On the 81st anniversary of the start of the Scopes Trial, American Heritage is running 20 questions on the trial of the century (in a century full of them). A snippet:
Q. So what you're saying is that Inherit the Wind, Jerome Lawrence and Robert E. Lee's 1955 play based on the Scopes trial (which was made into a film in 1960), in which a defeated character based on Bryan breaks down and cries on the witness stand, is alternative history?
A. Exactly. The only difference is that if someone writes a play in which the South wins the Civil War, everyone knows it's fiction. With Inherit the Wind, all too many people seem to think it's fact.
Whole bit here.
Indeed, prior to Inherit the Wind, a middlebrow snoozefest to the gills, it was far from clear that the pro-evolution forces had won anything (and of course, Scopes hisself was found guility and fined $100). Last year, Chris Lehmann reviewed Marvin Olasky and John Perry's anti-evolution Monkey Business: The True Story of the Scopes Trial for Reason and wrote in part:
Fear of religion-based persecution spurred most school districts and textbooks to censor any mention of evolution until the 1957 launch of Sputnik jump-started public school science curricula into the 20th century. One biology textbook replaced a frontispiece portrait of Darwin with a diagram of the digestive tract, and Scopes himself was abruptly denied a University of Chicago graduate fellowship in geology. A note from the college president read: "Your name has been removed from consideration for the fellowship. As far as I'm concerned, you can take your atheistic marbles and play elsewhere."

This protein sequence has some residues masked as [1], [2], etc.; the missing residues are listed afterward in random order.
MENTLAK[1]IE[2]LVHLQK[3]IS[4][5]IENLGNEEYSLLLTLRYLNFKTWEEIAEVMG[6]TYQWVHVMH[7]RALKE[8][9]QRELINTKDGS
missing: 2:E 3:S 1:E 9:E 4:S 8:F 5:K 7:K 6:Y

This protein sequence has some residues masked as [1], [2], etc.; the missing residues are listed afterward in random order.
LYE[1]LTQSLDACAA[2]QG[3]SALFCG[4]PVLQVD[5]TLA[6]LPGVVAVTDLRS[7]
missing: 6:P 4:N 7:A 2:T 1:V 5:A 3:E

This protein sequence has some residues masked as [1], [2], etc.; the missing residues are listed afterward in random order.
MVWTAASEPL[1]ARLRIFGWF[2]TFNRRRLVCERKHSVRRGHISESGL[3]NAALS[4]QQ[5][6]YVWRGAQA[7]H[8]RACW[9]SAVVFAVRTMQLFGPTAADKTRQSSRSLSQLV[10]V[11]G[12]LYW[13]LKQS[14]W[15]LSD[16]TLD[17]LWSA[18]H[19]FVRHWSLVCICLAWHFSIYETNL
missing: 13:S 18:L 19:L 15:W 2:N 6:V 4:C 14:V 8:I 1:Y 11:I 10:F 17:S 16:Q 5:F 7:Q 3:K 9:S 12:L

Whole review here.
Questions for fans of the execrable movie version of Inherit the Wind: When it's Frederic March vs. Spencer Tracy in a courtroom, where exactly is the rooting interest?
And who is more highly evolved: Dick York (who played the Scopes character and was the original Derwood on Bewitched) or Dick Sargent (Dum-Dum No. 2 on Bewitched)?